A collection of examples for driving displays from microcontrollers

Display Technologies
Driver Technologies
Control Protocols
Display Libraries for Arduino
TFT LCD Examples
OLED Examples
ePaper Examples
8x8 LED Matrix examples
QR Code Examples

This project is maintained by tigoe

ePaper Displays

There are lots of ePaper displays on the market now. These notes are not comprehensive, but they cover a few available boards and support parts.

You can find the code examples at this link.

The refresh rate on ePaper displays is very slow, on the order of several seconds per frame. However, the advantage to them is that they retain their image when powered down. They have a crisp image, in either black and white, or black, white and one other color. They’re ideal for applications where the text or image changes infrequently, but needs to be updated dynamically.


eInk displays are sold either as the bare display or as a breakout board. Figure 1 shows four different boards; the bottom left is a bare display and the others are breakout boards. The breakout boards will connect easily to a solderless breadboard, but the bare displays have only a flexible ribbon connector, typically designed for a 24 Position, 0.5mm pitch ZIF connector.

See the Inventory page for the various models I’ve tested.

Figure 1. Four ePaper Displays

Figure 1. Four ePaper displays. Clockwise from top left: WaveShare 1.54” breakout board; Sparkfun SparkX 1.54” tri-color breakout board; Adafruit 1.54” monochrome breakout board; Adafruit 2.13” tri-color bare display. The breakout boards all have connectors that fit nicely into breadboards.

Pin Connections

eInk displays have an SPI interface with a few additional pins. Some breakout boards such as the WaveShare do not send data to the microcontroller, so they do not have a serial data out (SDO) pin. In addition to the usual SPI data in (SDI), data out (SDO), clock (SCK), and chip select (CS), these displays also have a BUSY pin, a Data/Command (DC) and a RESET pin.

Adafruit and Sparkfun add SRAM frame buffers and SD cards to their breakout boards so you can transfer a frame from an SD image or video to the buffer, and then to the screen. These additional features share the SPI bus, but add two required pins: SRCS is the SRAM chip select; SDCS is the SD card chip select. If you are not using the SD card, you can leave this one unconnected.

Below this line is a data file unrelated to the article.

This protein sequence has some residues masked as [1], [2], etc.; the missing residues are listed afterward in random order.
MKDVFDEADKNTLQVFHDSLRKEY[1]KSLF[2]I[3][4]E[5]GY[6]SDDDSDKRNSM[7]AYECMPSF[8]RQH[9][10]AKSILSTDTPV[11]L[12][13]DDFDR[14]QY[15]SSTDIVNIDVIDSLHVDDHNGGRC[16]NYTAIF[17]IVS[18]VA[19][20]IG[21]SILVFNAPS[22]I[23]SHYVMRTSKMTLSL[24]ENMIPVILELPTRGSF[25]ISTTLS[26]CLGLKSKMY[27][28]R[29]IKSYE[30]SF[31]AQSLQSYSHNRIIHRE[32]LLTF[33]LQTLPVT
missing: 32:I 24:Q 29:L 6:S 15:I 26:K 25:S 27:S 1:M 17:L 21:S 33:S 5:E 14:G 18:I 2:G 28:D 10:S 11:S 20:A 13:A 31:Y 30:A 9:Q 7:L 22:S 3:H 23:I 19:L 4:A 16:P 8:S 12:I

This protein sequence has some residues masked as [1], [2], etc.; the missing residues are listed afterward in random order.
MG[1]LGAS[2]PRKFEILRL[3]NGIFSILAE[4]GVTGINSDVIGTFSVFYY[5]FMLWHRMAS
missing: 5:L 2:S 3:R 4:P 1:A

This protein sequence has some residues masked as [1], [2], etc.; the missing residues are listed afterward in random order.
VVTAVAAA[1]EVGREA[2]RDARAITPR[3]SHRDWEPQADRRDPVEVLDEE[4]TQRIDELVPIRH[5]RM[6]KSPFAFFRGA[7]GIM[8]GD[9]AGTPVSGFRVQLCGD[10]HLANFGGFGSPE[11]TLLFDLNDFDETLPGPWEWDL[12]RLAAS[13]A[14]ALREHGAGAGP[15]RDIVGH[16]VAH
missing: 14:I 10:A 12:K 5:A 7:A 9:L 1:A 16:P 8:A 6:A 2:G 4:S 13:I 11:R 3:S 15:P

WaveShare and other breakout boards don’t have the frame buffer or SD card. That means that if you use the Adafruit library to drive a third party board, you’ll need to indicate that there is no buffer. You can do this by setting the SRAM_CS pin to -1 in your code. If you’re using the Adafruit or Sparkfun boards, can use the SD card using the SD card library, of course, and the SRAM simply by setting the SRAM_CS pin to whatever pin you want to connect it to.

See the SPI connections section of the main page of this repository for a list of typical pin connections.


I’ve tried a few libraries, but I’ve had the most success with Adafruit’s Adafruit_EPD library. It runs all the panels above so far, with some modifications. Their guide is also helpful.

Adafruit’s Adafruit_EPD library supports a lot of different driver boards, and if you don’t know which one yours is, you need to experiment to find out. Their EPDTest example helps. It lists all the drivers that the library supports, each with its own initializer function. You pick the one you need. If you have to guess, start with what you know about your board:

This usually narrows your choice to 2 or 3 initializers. Try each one in turn until you see the display react as described in the comments. Make sure to change the pin #defines at the top of the code to match your pin numbers as well.